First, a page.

t is indeed possible for India to witness a large number of daily cases in September if a variant that is even more transmissible than the Delta variant has already emerged. According to Dr. Babu that doesn’t appear to be the case. “According to the INSACOG’s genomic sequences report of August 16, there is no supporting evidence for the emergence of extremely transmissive variants other than the Delta variant,” he says.
Another scenario where a huge number of daily cases can arise is when breakthrough infections in the fully vaccinated and reinfections in the unvaccinated become rampant. For instance, about 25% of infections among Los Angeles County, California residents occurred in fully vaccinated residents from May through July 25; over 71% were in unvaccinated persons. “On July 25, infection and hospitalisation rates among unvaccinated persons were 4.9 and 29.2 times, respectively, those in fully vaccinated persons,” the report said. The New York Times reported that breakthrough infections in fully vaccinated people accounted for at least one in five new cases in six States in the U.S..
Breakthrough infections in fully vaccinated people have been recorded in India too but at a low level. But two doses of the vaccine still confer reasonable protection against symptomatic disease and are highly protective against severe disease and death. “That a substantial fraction of the population might turn susceptible again in the month of September seems unlikely. That protection against disease should evaporate altogether, even more so,” Dr. Menon says.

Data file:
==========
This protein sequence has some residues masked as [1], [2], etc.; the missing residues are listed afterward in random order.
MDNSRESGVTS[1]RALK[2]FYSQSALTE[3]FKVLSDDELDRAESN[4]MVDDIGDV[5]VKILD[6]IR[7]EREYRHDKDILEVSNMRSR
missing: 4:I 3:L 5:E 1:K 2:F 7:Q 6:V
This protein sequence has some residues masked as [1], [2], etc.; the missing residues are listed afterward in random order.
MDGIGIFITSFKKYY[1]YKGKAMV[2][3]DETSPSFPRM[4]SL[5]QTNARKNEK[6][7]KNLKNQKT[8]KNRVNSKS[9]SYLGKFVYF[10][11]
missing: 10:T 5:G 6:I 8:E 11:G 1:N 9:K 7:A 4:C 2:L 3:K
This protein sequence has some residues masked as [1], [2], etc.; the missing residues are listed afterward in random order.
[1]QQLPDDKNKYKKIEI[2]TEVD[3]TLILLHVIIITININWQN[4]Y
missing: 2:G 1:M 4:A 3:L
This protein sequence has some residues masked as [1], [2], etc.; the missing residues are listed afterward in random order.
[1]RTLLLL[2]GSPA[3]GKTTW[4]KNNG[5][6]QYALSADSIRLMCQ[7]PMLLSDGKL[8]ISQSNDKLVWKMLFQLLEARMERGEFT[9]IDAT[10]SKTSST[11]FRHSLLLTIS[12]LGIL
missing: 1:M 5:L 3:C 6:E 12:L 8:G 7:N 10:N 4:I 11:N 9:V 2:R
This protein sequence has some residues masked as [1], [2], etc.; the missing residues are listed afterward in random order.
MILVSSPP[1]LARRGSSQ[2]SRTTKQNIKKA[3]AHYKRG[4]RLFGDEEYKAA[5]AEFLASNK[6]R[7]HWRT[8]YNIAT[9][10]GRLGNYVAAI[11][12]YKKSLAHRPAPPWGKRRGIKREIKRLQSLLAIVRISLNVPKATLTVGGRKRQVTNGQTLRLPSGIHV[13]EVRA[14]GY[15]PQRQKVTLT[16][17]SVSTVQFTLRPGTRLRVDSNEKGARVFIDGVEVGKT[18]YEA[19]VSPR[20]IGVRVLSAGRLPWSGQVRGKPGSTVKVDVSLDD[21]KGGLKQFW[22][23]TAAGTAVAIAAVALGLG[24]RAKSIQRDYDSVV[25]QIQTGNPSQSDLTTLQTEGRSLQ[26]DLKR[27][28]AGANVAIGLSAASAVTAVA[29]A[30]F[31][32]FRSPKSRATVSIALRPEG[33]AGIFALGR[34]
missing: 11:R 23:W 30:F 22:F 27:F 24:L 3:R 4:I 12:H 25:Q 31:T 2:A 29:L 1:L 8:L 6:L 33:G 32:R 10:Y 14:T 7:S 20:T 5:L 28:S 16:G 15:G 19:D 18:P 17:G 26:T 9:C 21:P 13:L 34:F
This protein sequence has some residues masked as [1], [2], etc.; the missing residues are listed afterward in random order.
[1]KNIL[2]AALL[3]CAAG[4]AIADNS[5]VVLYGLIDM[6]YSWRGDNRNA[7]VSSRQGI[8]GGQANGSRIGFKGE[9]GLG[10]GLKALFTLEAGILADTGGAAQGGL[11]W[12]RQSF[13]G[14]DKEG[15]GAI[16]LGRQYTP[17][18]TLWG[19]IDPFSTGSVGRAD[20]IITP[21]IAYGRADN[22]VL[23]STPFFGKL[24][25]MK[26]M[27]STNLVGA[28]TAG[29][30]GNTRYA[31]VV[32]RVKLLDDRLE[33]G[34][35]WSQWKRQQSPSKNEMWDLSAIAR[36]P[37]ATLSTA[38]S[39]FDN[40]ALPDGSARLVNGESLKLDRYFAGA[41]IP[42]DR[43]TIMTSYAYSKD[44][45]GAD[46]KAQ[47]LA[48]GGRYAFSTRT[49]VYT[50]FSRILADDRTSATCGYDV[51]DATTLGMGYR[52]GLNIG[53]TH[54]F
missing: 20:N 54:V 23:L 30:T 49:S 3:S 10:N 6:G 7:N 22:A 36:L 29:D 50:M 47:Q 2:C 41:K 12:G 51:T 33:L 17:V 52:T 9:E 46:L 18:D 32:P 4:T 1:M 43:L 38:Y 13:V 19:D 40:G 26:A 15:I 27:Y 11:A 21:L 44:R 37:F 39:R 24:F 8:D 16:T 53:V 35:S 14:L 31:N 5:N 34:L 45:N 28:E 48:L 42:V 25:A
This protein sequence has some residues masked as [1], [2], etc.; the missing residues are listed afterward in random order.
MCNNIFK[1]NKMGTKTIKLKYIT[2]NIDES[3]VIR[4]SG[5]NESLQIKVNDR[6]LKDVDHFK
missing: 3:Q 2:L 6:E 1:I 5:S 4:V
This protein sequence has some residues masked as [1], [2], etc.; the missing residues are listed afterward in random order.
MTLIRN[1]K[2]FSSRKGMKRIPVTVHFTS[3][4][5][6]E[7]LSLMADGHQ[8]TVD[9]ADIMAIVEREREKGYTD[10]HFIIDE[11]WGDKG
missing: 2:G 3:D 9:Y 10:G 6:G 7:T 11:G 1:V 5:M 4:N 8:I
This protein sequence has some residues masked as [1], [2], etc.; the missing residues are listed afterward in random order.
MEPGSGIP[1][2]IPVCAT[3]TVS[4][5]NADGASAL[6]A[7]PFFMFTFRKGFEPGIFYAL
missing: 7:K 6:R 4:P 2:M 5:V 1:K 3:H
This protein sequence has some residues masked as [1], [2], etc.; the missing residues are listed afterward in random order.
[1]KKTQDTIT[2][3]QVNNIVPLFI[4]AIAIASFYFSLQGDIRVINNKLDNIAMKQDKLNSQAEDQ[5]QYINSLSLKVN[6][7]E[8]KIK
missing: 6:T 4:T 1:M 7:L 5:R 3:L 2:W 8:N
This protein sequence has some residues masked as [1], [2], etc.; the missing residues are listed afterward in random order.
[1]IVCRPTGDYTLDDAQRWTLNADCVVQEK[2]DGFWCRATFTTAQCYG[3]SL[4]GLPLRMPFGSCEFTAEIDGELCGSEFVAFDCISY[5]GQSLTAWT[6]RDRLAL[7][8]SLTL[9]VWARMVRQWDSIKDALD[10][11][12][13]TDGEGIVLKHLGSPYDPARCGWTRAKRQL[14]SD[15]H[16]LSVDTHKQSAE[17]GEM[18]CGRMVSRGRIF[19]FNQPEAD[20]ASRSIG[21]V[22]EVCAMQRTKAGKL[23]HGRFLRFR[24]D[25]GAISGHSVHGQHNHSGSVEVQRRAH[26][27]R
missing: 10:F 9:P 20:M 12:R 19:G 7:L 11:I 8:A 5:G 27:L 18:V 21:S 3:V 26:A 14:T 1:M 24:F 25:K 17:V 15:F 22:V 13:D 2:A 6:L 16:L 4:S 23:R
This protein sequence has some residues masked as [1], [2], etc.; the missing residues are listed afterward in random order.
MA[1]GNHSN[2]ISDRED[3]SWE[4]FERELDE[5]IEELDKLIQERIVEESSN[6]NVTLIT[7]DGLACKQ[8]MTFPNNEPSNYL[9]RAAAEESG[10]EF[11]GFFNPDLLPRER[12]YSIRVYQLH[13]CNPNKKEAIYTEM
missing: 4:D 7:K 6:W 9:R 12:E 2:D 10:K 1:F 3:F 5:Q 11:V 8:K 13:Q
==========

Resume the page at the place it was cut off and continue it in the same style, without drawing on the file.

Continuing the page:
So is the dire warning a ploy to ensure that people don’t lower their guards but follow COVID-appropriate behaviour so India does not once again experience the terrible situation in terms of new cases, hospitals turning away patients due to lack of beds, and oxygen shortage? “Models don’t always predict the exact number of cases for the future wave. Assuming the worst-case situation and preparing for it is the best thing a planning agency can do. If anything, NITI Aayog should be complimented for this effort,” says Dr. Babu defending the agency. But Dr. Menon counters the alarmist projection saying: “I fully understand the need for preparation, but preparing for an unrealistic scenario diverts resources that could be better spent elsewhere.”
In all probability, with a large proportion of the population possessing antibodies against the virus either through natural infection and/or vaccination, it is reasonable to expect a milder wave nationally, especially if there is good adherence to COVID-appropriate behaviour and if no new highly contagious variant arises. There is a possibility that places where the earlier infections were few and most people are unvaccinated would record more cases.